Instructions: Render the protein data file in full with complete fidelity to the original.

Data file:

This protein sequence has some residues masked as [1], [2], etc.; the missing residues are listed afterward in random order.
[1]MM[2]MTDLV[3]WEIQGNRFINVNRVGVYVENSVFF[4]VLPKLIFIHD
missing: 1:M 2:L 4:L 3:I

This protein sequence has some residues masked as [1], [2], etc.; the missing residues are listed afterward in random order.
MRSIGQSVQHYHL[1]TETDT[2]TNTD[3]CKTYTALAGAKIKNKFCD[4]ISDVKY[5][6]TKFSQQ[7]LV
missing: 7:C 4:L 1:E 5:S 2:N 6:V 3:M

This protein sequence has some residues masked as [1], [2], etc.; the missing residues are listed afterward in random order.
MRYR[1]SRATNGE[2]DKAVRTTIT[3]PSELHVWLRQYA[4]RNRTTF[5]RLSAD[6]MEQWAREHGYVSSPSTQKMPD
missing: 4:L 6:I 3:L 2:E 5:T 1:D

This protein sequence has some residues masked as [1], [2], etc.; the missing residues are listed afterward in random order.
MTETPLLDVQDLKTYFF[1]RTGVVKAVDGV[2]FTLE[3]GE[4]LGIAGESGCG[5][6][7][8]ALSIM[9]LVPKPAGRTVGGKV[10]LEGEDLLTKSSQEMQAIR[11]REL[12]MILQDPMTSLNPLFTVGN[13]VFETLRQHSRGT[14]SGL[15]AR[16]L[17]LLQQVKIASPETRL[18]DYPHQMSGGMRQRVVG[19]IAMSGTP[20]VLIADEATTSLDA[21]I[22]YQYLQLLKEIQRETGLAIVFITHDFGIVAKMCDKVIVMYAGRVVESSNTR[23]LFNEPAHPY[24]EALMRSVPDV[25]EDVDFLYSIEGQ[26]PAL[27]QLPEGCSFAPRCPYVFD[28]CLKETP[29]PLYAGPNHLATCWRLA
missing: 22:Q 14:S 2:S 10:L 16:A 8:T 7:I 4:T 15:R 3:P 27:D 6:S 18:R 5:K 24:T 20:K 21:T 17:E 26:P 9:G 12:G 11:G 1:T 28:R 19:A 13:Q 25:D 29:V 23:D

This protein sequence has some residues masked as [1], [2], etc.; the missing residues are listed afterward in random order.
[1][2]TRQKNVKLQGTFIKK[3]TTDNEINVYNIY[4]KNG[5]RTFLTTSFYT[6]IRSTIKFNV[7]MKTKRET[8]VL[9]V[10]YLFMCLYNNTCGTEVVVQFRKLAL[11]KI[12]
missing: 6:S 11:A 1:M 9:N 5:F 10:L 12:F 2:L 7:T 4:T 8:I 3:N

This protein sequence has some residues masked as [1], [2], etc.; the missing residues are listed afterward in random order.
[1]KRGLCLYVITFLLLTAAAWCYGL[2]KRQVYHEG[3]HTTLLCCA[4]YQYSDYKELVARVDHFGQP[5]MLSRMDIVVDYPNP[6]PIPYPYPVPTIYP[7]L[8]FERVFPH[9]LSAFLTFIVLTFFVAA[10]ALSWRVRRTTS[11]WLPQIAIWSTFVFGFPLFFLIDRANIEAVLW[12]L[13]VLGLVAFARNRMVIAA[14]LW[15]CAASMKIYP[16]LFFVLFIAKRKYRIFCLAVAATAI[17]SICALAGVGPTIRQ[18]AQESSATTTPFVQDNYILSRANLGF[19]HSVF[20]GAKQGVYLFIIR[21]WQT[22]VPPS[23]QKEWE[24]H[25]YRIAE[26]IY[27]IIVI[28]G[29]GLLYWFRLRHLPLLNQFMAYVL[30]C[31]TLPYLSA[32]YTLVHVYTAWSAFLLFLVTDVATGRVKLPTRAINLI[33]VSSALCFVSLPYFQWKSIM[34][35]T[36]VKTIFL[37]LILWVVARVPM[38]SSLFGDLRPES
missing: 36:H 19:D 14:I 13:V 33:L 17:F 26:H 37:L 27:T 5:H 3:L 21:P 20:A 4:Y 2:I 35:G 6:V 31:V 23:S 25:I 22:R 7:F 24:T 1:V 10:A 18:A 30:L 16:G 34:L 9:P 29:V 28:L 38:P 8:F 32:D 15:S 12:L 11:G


This protein sequence has some residues masked as [1], [2], etc.; the missing residues are listed afterward in random order.
[1]MM[2]MTDLV[3]WEIQGNRFINVNRVGVYVENSVFF[4]VLPKLIFIHD
missing: 1:M 2:L 4:L 3:I

This protein sequence has some residues masked as [1], [2], etc.; the missing residues are listed afterward in random order.
MRSIGQSVQHYHL[1]TETDT[2]TNTD[3]CKTYTALAGAKIKNKFCD[4]ISDVKY[5][6]TKFSQQ[7]LV
missing: 7:C 4:L 1:E 5:S 2:N 6:V 3:M

This protein sequence has some residues masked as [1], [2], etc.; the missing residues are listed afterward in random order.
MRYR[1]SRATNGE[2]DKAVRTTIT[3]PSELHVWLRQYA[4]RNRTTF[5]RLSAD[6]MEQWAREHGYVSSPSTQKMPD
missing: 4:L 6:I 3:L 2:E 5:T 1:D

This protein sequence has some residues masked as [1], [2], etc.; the missing residues are listed afterward in random order.
MTETPLLDVQDLKTYFF[1]RTGVVKAVDGV[2]FTLE[3]GE[4]LGIAGESGCG[5][6][7][8]ALSIM[9]LVPKPAGRTVGGKV[10]LEGEDLLTKSSQEMQAIR[11]REL[12]MILQDPMTSLNPLFTVGN[13]VFETLRQHSRGT[14]SGL[15]AR[16]L[17]LLQQVKIASPETRL[18]DYPHQMSGGMRQRVVG[19]IAMSGTP[20]VLIADEATTSLDA[21]I[22]YQYLQLLKEIQRETGLAIVFITHDFGIVAKMCDKVIVMYAGRVVESSNTR[23]LFNEPAHPY[24]EALMRSVPDV[25]EDVDFLYSIEGQ[26]PAL[27]QLPEGCSFAPRCPYVFD[28]CLKETP[29]PLYAGPNHLATCWRLA
missing: 22:Q 14:S 2:S 10:L 16:A 8:T 7:I 4:T 15:R 3:P 27:D 6:S 18:R 5:K 24:T 20:K 21:T 17:E 26:P 9:G 12:G 11:G 1:T 28:R 19:A 13:Q 25:D 29:V 23:D

This protein sequence has some residues masked as [1], [2], etc.; the missing residues are listed afterward in random order.
[1][2]TRQKNVKLQGTFIKK[3]TTDNEINVYNIY[4]KNG[5]RTFLTTSFYT[6]IRSTIKFNV[7]MKTKRET[8]VL[9]V[10]YLFMCLYNNTCGTEVVVQFRKLAL[11]KI[12]
missing: 6:S 11:A 1:M 9:N 5:F 10:L 12:F 2:L 7:T 4:T 8:I 3:N

This protein sequence has some residues masked as [1], [2], etc.; the missing residues are listed afterward in random order.
[1]KRGLCLYVITFLLLTAAAWCYGL[2]KRQVYHEG[3]HTTLLCCA[4]YQYSDYKELVARVDHFGQP[5]MLSRMDIVVDYPNP[6]PIPYPYPVPTIYP[7]L[8]FERVFPH[9]LSAFLTFIVLTFFVAA[10]ALSWRVRRTTS[11]WLPQIAIWSTFVFGFPLFFLIDRANIEAVLW[12]L[13]VLGLVAFARNRMVIAA[14]LW[15]CAASMKIYP[16]LFFVLFIAKRKYRIFCLAVAATAI[17]SICALAGVGPTIRQ[18]AQESSATTTPFVQDNYILSRANLGF[19]HSVF[20]GAKQGVYLFIIR[21]WQT[22]VPPS[23]QKEWE[24]H[25]YRIAE[26]IY[27]IIVI[28]G[29]GLLYWFRLRHLPLLNQFMAYVL[30]C[31]TLPYLSA[32]YTLVHVYTAWSAFLLFLVTDVATGRVKLPTRAINLI[33]VSSALCFVSLPYFQWKSIM[34][35]T[36]VKTIFL[37]LILWVVARVPM[38]SSLFGDLRPES
missing: 36:H 19:D 14:I 13:V 33:L 17:F 26:H 37:L 27:T 5:H 3:L 21:P 20:A 4:Y 2:I 35:G 6:V 31:V 23:S 25:I 22:R 7:F 24:T 1:V 10:A 18:A 30:L 16:G 34:L 9:P 29:V 28:L 38:P 8:F 32:D 15:S 12:L 11:G